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2009-03-09 – L’inquinamento “corrode” la vita marina (Acid Ocean, thinner shells)

L’acidificazione degli oceani dovuta al crescente aumento di CO2 nell’atmosfera, ha comportato una riduzione del 35% nello spessore della conchiglia nel foraminifero Globigerina bulloides dal periodo pre-industiale ad oggi.

Ciò oltre ad alterare l’equilibrio della vita marina è una brutta notizia anche per noi esseri umani in quanto una riduzione di spessore nelle conchiglie significa una maggior quantità di CO2 che non viene fissato dagli organismi nelle loro conchiglie e che quindi rimane ad intossicare l’aria che respiriamo.

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Proof on the Half Shell: A More Acid Ocean Corrodes Sea Life

Ocean acidification is taking a toll on tiny shell-building animals

By David Biello  

SHELL GAME: Foramnifera, like Globigerina bulloides pictured here, are having a harder time building big shells in a more caustic Southern Ocean. COURTESY OF ANDREW MOY

SHELL GAME: Foramnifera, like Globigerina bulloides pictured here, are having a harder time building big shells in a more caustic Southern Ocean. COURTESY OF ANDREW MOY

 

The shells of tiny ocean animals known as foraminifera—specifically Globigerina bulloides—are shrinking as a result of the slowly acidifying waters of the Southern Ocean near Antarctica. The reason behind the rising acidity: Higher carbon dioxide (CO2) levels in the atmosphere, making these shells more proof that climate change is making life tougher for the seas’ shell-builders.

Marine scientist Andrew Moy at the Antarctic Climate & Ecosystems Cooperative Research Center (ACE) in Hobart, Tasmania, and his Australian colleagues report in Nature Geoscience this week that they made this finding after comparing G. bulloides shells in ocean cores collected along the South Tasman Rise in 1995 with samples from traps collected between 1997 and 2004. The cores provide records that stretch back 50,000 years.

“We knew there were changes in carbonate chemistry of the surface ocean associated with the large-scale glacial-interglacial cycles in CO2 [levels], and that these past changes were of similar magnitude to the anthropogenic changes we are seeing now,” says study co-author William Howard, a marine geologist at ACE. “The Southern [Ocean] works well [to study this issue] as it is a region where anthropogenic CO2 uptake, and thus acidification, has progressed more than in other regions. Other variables, such as temperature, have changed, but not as much.”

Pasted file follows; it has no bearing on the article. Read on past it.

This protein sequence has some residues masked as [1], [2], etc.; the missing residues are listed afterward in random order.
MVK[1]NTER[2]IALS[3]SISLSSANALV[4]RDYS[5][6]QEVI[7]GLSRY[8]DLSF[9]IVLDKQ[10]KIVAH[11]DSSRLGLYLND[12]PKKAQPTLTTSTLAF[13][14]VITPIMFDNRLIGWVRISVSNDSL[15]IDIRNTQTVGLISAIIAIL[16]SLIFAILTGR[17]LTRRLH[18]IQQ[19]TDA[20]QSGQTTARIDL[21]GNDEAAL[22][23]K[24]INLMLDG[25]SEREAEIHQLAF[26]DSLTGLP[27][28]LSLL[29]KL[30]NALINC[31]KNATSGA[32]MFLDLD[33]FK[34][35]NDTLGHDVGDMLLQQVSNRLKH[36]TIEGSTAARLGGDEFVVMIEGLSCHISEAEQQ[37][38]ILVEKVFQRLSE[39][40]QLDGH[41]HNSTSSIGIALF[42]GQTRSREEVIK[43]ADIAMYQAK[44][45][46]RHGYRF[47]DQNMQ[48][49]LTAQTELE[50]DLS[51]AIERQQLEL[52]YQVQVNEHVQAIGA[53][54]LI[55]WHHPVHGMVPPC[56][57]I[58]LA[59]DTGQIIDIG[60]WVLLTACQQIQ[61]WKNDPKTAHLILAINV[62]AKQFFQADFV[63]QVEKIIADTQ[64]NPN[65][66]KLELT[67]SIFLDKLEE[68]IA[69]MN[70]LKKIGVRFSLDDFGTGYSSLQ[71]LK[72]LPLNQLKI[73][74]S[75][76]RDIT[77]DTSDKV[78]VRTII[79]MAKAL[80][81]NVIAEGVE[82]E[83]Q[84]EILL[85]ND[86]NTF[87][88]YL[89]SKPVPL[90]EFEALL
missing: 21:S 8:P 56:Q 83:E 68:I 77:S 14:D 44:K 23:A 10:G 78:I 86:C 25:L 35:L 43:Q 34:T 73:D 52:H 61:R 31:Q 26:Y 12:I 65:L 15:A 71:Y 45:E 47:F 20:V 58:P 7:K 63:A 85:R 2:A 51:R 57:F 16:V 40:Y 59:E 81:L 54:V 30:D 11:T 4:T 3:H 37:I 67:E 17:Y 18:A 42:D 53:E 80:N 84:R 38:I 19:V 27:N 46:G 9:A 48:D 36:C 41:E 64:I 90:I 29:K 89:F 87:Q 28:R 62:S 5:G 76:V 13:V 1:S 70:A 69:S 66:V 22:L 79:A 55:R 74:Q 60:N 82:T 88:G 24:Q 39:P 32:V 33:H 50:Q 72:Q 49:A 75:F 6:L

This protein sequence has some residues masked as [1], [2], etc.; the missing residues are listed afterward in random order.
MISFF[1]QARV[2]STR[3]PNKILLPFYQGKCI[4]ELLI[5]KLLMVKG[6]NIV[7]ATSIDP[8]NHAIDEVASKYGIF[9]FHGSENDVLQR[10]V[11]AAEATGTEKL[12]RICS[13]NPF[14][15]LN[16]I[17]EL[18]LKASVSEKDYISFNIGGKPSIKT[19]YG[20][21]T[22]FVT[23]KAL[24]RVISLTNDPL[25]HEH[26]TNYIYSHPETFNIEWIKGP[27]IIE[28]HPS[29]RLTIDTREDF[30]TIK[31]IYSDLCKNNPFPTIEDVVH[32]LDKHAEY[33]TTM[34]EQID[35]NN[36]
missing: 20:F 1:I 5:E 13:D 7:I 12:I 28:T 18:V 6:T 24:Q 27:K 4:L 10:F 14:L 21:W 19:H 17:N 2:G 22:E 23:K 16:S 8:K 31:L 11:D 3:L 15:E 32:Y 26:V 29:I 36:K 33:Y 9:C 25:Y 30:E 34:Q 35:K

The researchers found that modern G. bulloides could not build shells as large as the ones their ancestors formed as recently as century ago. In fact, modern shells were 35 percent smaller than in the relatively recent past—an average of 17.4 micrograms compared with 26.8 micrograms before industrialization. (One microgram is one millionth of a gram; there are 28.3 grams in an ounce.)

“We don’t yet know what impact this will have on the organisms’ health or survival,” Howard says, but one thing seems clear: the tiny animals won’t be storing as much CO2 in their shells in the form of carbonate. “If the shell-making is reduced, the storage of carbon in the ocean might be, as well.”

That’s bad news for the climate, because the ocean is responsible for absorbing at least one quarter of the CO2 that humans load into the air through fossil fuel burning and other activities—and it is the action of foraminifera and other tiny shell-building animals, along with plants like algae that lock it away safely for millennia.